In summary, this project has identified a staged approach to developing typologies of homeless families and families who are at risk of homelessness. Data from existing sources provide some indication of the types of variables to be examined in order to develop classifications, but the variability among the studies in sample selection, measurement, and geographic focus limits their usefulness for typologies that could have wide-ranging relevance. Embarking upon some initial short-term efforts (e.g., studying local triaging attempts; analyzing HMIS data) can begin to further inform typology development, but it appears that the strongest data would come from enhancements of existing surveys, as well as the development of a national longitudinal study of exit patterns and shelter requests of homeless families.
In evaluating the usefulness of any developed typology, several criteria include the extent to which it:
- Results in subgroups that have homogeneity within them;
- Results in subgroups that are nonoverlapping and have distinct nontypology characteristics (i.e., has discriminant validity);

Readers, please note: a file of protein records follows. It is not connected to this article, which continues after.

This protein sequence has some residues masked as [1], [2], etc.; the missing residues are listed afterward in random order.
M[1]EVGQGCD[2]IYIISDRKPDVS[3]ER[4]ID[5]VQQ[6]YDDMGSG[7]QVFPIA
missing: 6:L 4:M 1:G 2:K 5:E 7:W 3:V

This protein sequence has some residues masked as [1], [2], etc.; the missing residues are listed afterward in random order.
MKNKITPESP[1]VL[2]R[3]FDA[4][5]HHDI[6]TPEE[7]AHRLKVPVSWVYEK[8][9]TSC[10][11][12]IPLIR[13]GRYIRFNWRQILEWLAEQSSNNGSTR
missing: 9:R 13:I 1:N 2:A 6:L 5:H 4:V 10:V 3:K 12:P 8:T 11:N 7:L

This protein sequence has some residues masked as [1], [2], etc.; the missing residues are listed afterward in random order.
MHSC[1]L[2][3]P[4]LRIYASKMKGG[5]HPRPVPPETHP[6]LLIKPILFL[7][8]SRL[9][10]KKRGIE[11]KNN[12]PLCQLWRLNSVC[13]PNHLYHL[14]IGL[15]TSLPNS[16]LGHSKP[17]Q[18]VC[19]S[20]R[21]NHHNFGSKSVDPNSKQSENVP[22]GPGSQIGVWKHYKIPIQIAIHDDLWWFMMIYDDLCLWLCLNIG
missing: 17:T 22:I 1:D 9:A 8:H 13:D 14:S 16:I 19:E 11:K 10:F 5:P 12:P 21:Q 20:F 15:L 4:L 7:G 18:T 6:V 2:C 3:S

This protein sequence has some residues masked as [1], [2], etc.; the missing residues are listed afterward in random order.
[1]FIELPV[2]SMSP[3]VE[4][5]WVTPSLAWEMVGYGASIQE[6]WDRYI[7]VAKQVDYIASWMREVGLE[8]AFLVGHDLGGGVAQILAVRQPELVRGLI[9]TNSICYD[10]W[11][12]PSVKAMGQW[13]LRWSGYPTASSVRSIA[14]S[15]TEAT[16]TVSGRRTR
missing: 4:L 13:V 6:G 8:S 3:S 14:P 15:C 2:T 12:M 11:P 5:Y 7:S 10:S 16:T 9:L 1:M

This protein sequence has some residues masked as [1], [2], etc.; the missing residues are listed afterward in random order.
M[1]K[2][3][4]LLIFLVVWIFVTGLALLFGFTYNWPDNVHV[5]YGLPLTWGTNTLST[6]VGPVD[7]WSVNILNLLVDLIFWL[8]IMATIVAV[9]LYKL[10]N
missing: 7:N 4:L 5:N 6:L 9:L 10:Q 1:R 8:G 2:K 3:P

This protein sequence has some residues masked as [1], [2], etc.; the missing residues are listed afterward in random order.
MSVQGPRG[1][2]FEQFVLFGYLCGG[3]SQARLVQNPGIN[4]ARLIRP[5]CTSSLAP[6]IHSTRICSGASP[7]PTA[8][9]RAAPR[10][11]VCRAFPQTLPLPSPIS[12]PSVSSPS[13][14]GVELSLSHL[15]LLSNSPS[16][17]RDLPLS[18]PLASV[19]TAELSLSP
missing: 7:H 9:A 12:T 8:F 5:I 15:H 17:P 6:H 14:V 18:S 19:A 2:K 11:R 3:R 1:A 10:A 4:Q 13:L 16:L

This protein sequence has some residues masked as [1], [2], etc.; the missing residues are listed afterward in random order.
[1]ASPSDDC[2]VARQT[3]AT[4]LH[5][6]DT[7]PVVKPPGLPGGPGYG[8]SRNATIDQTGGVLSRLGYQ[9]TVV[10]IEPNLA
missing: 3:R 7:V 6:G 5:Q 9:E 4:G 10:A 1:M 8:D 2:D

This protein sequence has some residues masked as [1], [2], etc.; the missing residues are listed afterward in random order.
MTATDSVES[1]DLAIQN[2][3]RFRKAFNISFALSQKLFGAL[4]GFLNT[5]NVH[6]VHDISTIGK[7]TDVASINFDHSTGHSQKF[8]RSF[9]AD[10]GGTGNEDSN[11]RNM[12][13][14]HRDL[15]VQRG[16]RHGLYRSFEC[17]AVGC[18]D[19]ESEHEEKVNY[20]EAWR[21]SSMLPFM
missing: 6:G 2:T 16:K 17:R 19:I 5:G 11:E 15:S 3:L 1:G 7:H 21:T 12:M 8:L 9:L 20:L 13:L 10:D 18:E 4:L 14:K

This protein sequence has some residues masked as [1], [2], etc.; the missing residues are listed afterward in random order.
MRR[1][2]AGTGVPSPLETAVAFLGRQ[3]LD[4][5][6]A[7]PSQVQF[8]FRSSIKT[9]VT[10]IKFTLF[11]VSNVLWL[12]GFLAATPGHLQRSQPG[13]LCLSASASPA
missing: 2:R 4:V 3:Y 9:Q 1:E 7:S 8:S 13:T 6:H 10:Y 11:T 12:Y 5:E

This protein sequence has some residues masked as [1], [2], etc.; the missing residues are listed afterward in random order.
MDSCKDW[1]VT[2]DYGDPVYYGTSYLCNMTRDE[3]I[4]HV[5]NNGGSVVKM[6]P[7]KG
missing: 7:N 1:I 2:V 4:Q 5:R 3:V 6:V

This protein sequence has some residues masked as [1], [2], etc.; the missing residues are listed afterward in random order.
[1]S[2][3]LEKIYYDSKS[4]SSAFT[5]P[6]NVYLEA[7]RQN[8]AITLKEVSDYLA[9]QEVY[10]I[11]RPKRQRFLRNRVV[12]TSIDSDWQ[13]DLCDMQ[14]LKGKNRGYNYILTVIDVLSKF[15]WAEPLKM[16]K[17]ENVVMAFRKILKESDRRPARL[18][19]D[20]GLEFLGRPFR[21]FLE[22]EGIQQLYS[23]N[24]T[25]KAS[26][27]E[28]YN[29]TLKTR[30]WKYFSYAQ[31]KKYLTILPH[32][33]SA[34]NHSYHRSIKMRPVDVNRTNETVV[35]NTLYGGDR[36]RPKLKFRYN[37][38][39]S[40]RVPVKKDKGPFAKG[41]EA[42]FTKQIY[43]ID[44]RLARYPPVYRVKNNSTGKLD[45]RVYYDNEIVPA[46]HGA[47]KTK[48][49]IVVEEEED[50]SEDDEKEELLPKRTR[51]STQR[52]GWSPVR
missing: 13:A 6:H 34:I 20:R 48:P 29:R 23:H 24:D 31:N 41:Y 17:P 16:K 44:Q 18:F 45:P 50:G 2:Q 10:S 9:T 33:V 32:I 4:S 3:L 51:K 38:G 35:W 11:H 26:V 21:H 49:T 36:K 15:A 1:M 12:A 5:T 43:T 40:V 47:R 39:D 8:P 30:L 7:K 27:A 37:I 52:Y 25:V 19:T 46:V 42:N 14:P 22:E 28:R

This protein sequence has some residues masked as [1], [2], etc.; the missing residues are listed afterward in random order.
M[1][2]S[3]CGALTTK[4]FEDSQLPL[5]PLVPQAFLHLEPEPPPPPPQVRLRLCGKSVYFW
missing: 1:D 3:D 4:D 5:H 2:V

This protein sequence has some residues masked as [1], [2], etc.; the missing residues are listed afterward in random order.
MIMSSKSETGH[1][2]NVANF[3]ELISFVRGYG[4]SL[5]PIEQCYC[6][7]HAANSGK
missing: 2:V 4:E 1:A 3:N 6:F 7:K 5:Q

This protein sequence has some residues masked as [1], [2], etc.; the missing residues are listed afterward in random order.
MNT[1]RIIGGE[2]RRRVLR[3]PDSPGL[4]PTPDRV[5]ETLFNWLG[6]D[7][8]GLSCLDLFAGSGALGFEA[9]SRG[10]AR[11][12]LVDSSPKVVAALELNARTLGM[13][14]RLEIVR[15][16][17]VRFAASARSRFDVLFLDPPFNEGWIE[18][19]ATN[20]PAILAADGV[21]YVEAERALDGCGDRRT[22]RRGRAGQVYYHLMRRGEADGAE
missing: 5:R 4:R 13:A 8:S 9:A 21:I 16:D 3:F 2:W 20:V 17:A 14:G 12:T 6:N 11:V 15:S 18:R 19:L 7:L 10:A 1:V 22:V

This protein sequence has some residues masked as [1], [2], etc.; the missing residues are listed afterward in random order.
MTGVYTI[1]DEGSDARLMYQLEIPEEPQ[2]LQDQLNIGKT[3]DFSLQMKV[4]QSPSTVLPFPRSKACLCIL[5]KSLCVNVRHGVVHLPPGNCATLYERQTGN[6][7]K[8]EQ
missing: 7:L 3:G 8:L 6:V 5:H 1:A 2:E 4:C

- Is comprehensive in its coverage of the overall population;
- Demonstrates construct validity by having the theoretical constructs empirically supported; and
- Has predictive validity in that members of different subgroups show different patterns of homelessness and different responses to treatments (i.e., has clinical utility).
Most importantly, regardless of what type or how many are developed, any proposed typology must be simple to use, be developed with sufficient attention to the broad population of homeless families, and incorporate the relevant individual and environmental level factors to provide for identifiable, discrete groupings of families that have practical significance to both service providers and policymakers.